The presidential race may feel like it's been going on for an eternity already, but the contest kicked off in earnest last night with the Iowa caucuses. Cue much water cooler chatter today about Cruz's victory or the nail-biter between Clinton and Sanders.
Which is fine if the whole office is feeling the Bern, or you're all OK with your boss being a rapid Trump supporter. But what if opinions at work are decidedly mixed? Are you doomed to either pretend America isn't electing a new president between the hours of nine and five or nearly come to blows with your vastly more conservative/liberal co-workers?
Thankfully, Chicago Tribune reporter Rex Huppke is on the case. Like everyone else, he understands the impossibility of always avoiding political discussions at work and the need to somehow keep these conversations civil. So he went digging for a solution. He found it in Louise Phipps Senft and William Senft.
A married pair of experienced mediators, the Senfts are also the authors of a book entitled Being Relational: The Seven Ways to Quality Interaction and Lasting Change, which offers a blueprint for talking about contentious subjects in a respectful and fruitful manner. That's just the ticket, thought Huppke who spoke with William Senft and boiled down his advice into a three-step process for calm, cool discussions.
Step 1: Decide whether to engage.
Senft thinks it's important to talk about difficult subjects like presidential politics and the future of our democracy -- but only if the moment is right. "You need to decide what the right setting is for that conversation. Is it one where you feel you have the time or space to give it the proper attention, so that you can be fully present and attentive when you're with the other person, so you can engage?" he asks.
So forget trying to convince that Cruz-supporting colleague of Hillary's charms while holding a sandwich in the hallway. If you're going to talk politics, make sure you have the time and space to really talk.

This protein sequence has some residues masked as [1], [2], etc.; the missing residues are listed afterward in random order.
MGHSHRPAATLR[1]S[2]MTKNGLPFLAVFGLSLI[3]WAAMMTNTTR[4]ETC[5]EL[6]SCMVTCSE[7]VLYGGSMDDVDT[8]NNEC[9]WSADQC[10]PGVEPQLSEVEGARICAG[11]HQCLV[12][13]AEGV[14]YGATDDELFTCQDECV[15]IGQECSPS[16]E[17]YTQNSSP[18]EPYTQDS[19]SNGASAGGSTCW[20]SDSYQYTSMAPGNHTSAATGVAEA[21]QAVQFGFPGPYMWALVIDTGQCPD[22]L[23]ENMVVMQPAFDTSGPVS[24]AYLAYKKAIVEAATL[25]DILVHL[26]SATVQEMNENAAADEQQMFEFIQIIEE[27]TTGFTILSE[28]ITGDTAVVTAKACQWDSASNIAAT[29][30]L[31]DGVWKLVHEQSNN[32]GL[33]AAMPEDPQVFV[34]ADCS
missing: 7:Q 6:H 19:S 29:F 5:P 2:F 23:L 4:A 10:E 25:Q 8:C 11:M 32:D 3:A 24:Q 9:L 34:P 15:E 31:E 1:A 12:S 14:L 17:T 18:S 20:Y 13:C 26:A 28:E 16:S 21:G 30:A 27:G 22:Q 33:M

Step 2: Be ready to change your mind too.
What's the point of talking to someone if you're convinced you can't learn anything from the exchange? If you're going to engage someone in discussion you need to show a little humility and respect by actually listening to what they have to say.
"You are really trying to look hard at your own assumptions and beliefs and asking yourself, 'Do I really know that they're true? How do I know that? Could there be information that I don't have that I need to be more informed?' You may be absolutely correct about what you believe, but you're open to the 'maybe not,'" instructs Senft.
Step 3: Don't think of it as a competition.
This step sounds like it could sometimes be pretty hard in practice, but Senft suggests keeping your impulse to "win" the conversation at bay is essential.
"We function in a very competitive society, so we tend to deal with issues in a competitive manner. It's like this legalistic approach. You bring your biggest and baddest arguments and I'll bring out my biggest and baddest arguments and we'll see who wins. Quality dialogue is not a competitive process," he insists. "That doesn't mean you give up on persuading other people. It means you're being open and generally willing to consider other people's arguments."
What's your approach to discussing politics at work -- avoid or engage?